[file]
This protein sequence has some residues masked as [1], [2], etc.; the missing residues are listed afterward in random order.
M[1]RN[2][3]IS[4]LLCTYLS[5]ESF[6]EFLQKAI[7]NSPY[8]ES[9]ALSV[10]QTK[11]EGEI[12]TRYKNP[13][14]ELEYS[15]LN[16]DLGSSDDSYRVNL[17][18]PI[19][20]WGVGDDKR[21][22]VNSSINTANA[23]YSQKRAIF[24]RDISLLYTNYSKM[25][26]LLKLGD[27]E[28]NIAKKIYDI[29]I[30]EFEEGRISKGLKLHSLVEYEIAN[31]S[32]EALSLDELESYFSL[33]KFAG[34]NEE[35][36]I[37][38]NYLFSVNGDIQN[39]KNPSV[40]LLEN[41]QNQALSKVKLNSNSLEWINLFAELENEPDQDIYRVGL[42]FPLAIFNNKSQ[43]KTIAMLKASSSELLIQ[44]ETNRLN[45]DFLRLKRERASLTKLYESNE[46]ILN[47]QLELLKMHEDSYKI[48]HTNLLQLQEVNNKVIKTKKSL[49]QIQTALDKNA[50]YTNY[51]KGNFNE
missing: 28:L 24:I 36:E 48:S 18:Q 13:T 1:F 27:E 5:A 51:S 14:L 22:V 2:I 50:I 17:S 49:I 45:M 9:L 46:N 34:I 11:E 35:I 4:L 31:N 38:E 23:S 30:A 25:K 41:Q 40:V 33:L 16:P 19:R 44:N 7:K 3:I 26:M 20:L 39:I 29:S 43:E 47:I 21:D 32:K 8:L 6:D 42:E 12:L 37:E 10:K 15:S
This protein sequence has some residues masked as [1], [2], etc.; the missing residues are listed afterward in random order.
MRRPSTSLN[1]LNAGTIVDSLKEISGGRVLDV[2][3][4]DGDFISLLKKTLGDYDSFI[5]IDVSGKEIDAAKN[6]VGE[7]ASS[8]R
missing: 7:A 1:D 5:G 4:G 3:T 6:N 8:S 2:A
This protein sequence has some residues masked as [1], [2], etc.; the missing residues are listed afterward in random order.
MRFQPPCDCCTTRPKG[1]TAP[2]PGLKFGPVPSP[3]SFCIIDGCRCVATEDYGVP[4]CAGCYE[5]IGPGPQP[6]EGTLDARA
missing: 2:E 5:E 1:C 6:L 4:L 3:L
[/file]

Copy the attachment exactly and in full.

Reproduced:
This protein sequence has some residues masked as [1], [2], etc.; the missing residues are listed afterward in random order.
M[1]RN[2][3]IS[4]LLCTYLS[5]ESF[6]EFLQKAI[7]NSPY[8]ES[9]ALSV[10]QTK[11]EGEI[12]TRYKNP[13][14]ELEYS[15]LN[16]DLGSSDDSYRVNL[17][18]PI[19][20]WGVGDDKR[21][22]VNSSINTANA[23]YSQKRAIF[24]RDISLLYTNYSKM[25][26]LLKLGD[27]E[28]NIAKKIYDI[29]I[30]EFEEGRISKGLKLHSLVEYEIAN[31]S[32]EALSLDELESYFSL[33]KFAG[34]NEE[35][36]I[37][38]NYLFSVNGDIQN[39]KNPSV[40]LLEN[41]QNQALSKVKLNSNSLEWINLFAELENEPDQDIYRVGL[42]FPLAIFNNKSQ[43]KTIAMLKASSSELLIQ[44]ETNRLN[45]DFLRLKRERASLTKLYESNE[46]ILN[47]QLELLKMHEDSYKI[48]HTNLLQLQEVNNKVIKTKKSL[49]QIQTALDKNA[50]YTNY[51]KGNFNE
missing: 28:L 24:I 36:E 48:S 18:Q 13:T 1:F 27:E 5:A 51:S 14:L 22:V 2:I 50:I 17:S 49:I 45:M 9:L 46:N 34:I 11:E 35:I 4:L 31:N 38:E 23:S 30:A 25:K 41:Q 40:V 33:L 16:P 19:R 44:N 7:K 3:I 26:M 20:L 39:I 29:S 43:E 47:I 21:D 32:K 8:L 6:D 42:E 12:L 37:E 10:K 15:S
This protein sequence has some residues masked as [1], [2], etc.; the missing residues are listed afterward in random order.
MRRPSTSLN[1]LNAGTIVDSLKEISGGRVLDV[2][3][4]DGDFISLLKKTLGDYDSFI[5]IDVSGKEIDAAKN[6]VGE[7]ASS[8]R
missing: 7:A 1:D 5:G 4:G 3:T 6:N 8:S 2:A
This protein sequence has some residues masked as [1], [2], etc.; the missing residues are listed afterward in random order.
MRFQPPCDCCTTRPKG[1]TAP[2]PGLKFGPVPSP[3]SFCIIDGCRCVATEDYGVP[4]CAGCYE[5]IGPGPQP[6]EGTLDARA
missing: 2:E 5:E 1:C 6:L 4:L 3:L